This was carried out through evaluation of the temporary stability of the tools (application of test and retest) and their own internal consistency. The questionnaires were distributed to 40 patients and again 24h later. The time used was measured (in seconds) as response to the tools on the 2 opportunities. The questions were answered on a visual analogue scale with a score between 1 and 10 (1=none; 10=very severe).

Validation

Validity of the tool construct was made comparing the score of each of the tools with the following clinical variables: ETCO, GSW of the patient during the last week, intensity of back pain, DUMS and ESR. The comparison of the BASFI with the evaluations of the spinal mobility was made with the modified Schöber-t, the OWD and the CHEX. Measurement was taken with arms by the side of the body.

Statistical analysis

Descriptive statistics were used to describe the sample which included average, standard deviation (SD) and median for continuous variables. For categorical variables percentile distribution was used. The Pearson correlation coefficient was used to analyse reliability or reproducibility of the tools (test–retest), and for analysis of the tool construct validity. Cronbach's α coefficient and the intraclass correlation coefficient were used for assessing internal consistency. Statistical analysis was made using the SAS system for Windows version 9.1.3 (SAS Institute, Cary, NC)

Results

The self-administered questionnaires BASFI and BASDAI in their Venezuelan Spanish version were completed by 40 patients with diagnosis of SpA, whose demographics are contained in Table 1.

Table 1.

Demographic characteristics of patients diagnosed with spondyloartritis.

Sex (F/M), n (%)  9 (22.5)/31 (77.5) 
Age (years),X¯/range/SD  35.9/13–64/12.01 
Occupation, n (%)
Manual labourer  7 (17.5) 
Student  6 (15) 
Home worker  5 (12.5) 
Chauffeur  4 (10) 
Sales rep  3 (7.5) 
Teacher  2 (5) 
Others  13 (32.5) 
Employed (yes/no), n (%)  20 (50)/20(50) 

F: female; M: male.

The age range was from 13 to 64 years, with an average±SD of 35.9±12 years. The majority were men (77.5%). 17.5% were manual labourers, 15% students, 12.5% home workers, 10% chauffeurs, 7.5% sales representatives, 5% teachers and 32.5% diverse employment. 50% of the patients had permanent employment.

Regarding the level of education of the patients: the majority (37.5%) had completed secondary education, 35% had not completed secondary education, 20% were university graduates and 7.5% had a primary education level.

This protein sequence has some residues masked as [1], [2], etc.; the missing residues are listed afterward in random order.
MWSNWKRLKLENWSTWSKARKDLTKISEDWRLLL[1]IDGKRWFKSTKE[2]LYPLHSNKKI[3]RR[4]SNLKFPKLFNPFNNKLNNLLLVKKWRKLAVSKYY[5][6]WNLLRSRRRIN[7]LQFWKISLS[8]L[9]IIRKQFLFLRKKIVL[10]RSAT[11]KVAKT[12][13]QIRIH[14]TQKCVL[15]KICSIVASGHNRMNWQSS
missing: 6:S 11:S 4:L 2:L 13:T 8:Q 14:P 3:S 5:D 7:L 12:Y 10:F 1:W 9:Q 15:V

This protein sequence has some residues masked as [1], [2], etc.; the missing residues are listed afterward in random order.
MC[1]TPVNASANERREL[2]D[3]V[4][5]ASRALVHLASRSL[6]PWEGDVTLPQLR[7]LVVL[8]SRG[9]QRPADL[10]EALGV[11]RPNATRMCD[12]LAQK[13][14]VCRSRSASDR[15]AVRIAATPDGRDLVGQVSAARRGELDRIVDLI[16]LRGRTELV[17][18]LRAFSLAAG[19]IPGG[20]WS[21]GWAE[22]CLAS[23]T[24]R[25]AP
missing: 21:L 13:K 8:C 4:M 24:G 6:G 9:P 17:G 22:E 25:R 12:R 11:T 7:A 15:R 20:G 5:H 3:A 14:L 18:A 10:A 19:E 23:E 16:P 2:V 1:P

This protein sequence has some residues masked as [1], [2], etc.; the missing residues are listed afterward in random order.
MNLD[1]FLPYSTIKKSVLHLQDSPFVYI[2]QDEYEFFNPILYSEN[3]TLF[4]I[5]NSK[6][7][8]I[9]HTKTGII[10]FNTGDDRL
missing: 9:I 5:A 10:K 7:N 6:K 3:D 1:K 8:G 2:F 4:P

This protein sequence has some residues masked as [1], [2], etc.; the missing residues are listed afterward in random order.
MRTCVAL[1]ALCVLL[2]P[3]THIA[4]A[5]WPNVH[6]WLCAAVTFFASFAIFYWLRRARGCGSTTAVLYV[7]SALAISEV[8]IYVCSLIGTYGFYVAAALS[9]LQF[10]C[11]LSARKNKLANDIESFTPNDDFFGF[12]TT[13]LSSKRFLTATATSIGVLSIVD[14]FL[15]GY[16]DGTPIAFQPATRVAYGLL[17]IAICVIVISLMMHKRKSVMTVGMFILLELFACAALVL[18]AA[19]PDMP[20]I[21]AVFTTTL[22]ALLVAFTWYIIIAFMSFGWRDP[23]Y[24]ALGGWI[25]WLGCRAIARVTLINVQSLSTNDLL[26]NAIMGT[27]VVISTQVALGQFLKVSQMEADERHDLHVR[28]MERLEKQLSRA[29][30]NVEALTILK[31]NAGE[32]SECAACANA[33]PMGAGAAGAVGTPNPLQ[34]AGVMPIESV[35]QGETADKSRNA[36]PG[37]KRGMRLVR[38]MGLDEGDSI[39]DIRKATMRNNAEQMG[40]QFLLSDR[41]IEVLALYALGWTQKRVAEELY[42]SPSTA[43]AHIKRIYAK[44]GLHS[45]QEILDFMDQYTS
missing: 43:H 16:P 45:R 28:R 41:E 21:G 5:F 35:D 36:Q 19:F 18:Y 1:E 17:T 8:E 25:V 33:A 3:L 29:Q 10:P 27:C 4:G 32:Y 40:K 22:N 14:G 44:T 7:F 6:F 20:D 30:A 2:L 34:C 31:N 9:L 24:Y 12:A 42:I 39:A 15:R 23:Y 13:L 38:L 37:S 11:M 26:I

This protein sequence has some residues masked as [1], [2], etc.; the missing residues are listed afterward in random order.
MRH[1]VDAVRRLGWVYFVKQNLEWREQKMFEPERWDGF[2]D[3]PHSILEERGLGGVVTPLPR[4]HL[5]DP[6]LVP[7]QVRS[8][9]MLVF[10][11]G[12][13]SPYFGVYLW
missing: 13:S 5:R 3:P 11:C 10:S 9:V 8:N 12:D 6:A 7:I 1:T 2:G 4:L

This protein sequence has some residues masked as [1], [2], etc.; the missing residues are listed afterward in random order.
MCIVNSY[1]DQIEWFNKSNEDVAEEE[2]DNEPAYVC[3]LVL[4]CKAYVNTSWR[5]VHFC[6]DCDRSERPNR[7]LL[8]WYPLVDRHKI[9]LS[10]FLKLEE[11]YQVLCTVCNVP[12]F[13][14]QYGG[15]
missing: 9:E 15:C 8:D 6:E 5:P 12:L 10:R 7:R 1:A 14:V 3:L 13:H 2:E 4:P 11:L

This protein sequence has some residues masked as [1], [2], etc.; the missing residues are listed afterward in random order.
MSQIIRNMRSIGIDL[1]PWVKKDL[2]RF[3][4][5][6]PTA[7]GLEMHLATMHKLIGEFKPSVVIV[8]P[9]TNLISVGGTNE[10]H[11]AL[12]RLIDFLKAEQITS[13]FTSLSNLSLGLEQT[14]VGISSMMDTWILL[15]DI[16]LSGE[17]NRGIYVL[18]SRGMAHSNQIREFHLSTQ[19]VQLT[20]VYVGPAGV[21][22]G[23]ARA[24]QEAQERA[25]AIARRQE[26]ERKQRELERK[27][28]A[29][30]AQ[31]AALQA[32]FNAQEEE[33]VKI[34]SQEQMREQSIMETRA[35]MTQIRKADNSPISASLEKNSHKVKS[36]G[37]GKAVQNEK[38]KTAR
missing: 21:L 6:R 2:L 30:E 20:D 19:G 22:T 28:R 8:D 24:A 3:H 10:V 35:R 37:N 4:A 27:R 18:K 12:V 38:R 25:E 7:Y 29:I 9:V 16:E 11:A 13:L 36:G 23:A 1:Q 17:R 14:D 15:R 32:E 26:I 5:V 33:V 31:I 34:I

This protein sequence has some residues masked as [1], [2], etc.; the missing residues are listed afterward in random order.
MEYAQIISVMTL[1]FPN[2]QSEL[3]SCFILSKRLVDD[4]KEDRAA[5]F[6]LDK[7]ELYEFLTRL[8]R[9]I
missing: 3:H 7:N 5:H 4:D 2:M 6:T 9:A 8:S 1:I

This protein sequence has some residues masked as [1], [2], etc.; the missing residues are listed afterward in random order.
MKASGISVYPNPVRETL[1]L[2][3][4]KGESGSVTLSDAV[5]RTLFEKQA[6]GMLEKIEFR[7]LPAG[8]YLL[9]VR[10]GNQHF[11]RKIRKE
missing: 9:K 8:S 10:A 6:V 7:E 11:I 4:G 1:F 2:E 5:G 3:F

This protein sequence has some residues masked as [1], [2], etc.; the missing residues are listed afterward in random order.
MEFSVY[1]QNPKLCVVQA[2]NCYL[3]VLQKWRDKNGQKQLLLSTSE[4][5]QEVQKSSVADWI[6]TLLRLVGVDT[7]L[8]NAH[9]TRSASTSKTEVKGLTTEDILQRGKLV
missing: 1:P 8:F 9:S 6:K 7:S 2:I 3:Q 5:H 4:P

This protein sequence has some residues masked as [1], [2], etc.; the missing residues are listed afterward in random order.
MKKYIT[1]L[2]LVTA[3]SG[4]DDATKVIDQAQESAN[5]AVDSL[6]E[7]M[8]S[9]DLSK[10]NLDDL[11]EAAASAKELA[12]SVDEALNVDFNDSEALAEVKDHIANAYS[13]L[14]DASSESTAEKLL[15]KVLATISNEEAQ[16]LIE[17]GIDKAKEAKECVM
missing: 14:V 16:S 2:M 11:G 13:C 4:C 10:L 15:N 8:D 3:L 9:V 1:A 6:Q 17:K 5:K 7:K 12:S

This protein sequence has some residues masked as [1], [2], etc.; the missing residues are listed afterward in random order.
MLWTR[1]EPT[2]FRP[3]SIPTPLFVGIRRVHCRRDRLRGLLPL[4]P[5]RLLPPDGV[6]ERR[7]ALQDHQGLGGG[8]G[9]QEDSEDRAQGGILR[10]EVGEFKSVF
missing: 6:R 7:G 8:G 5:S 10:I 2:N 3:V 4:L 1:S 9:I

Table 2 shows the main diagnoses of the patients, which were: undifferentiated spondyloarthritis (45%), AS (27.5%) and psoriatic arthritis (20%).

Table 2.

Distribution of patients with spondyloartritis (SpA), n=40.

Diagnosis  N (%) 
AS  11 (27.5) 
UndSA  18 (45) 
PA  8 (20) 
ReA  1 (2.5) 
Juvenile AS  1 (2.5) 
Enteropathic arthritis  1 (2.5) 

PA: psoriatic arthritis; ReA: reactive arthritis; AS: ankylosing spondylitis; UndSA: undifferentiated spondyloartritis; juvenile AS: juvenile spondylitis.

Table 3 contains the Pearson correlation coefficient values (r) for the retest of the Venezuelan Spanish version of the BASDAI and the BASFI. The correlation (r) between the 2 administrations of the tool was high, with a value of r: .98672, which was higher than the value considered ideal, which is r: .80; this result was statistically significant, P<.0001. The correlation between the 2 administrations of BASFI gives a value of r=.98527, which is considered high, with a value above the considered optimum of .8. The Student's paired test showed that the result was statistically significant (P<.0001).

Table 3.

Reproducibility of the Venezuelan Spanish version of the BASDAI and BASFI. Pearson (r) correlation coefficient.

  n  r  P 
BASDAI  40  .98672  <.0001 
BASFI  40  .98527  <.0001 

BASDAI: Bath Ankylosing Spondylitis Disease Activity Index; BASFI: Bath Ankylosing Spondylitis Functional Index Test.

Table 4 shows the result of Cronbach's α reliability coefficient for the application of the BASDAI in Venezuelan Spanish. The tool has a high reliability value, since it is above the value considered ideal, which is r: .80, both in the first application and the second, with the optimum being the second application, with a result higher than the parameter shown, that was statistically significant (P=.001). Cronbach's α reliability coefficient for the application of BASFI in Venezuelan Spanish (Table 4) gave a high reliability level of the tool, being optimum in its second application with a result higher than that considered optimum (r: .8) and statistically significant (P=.001).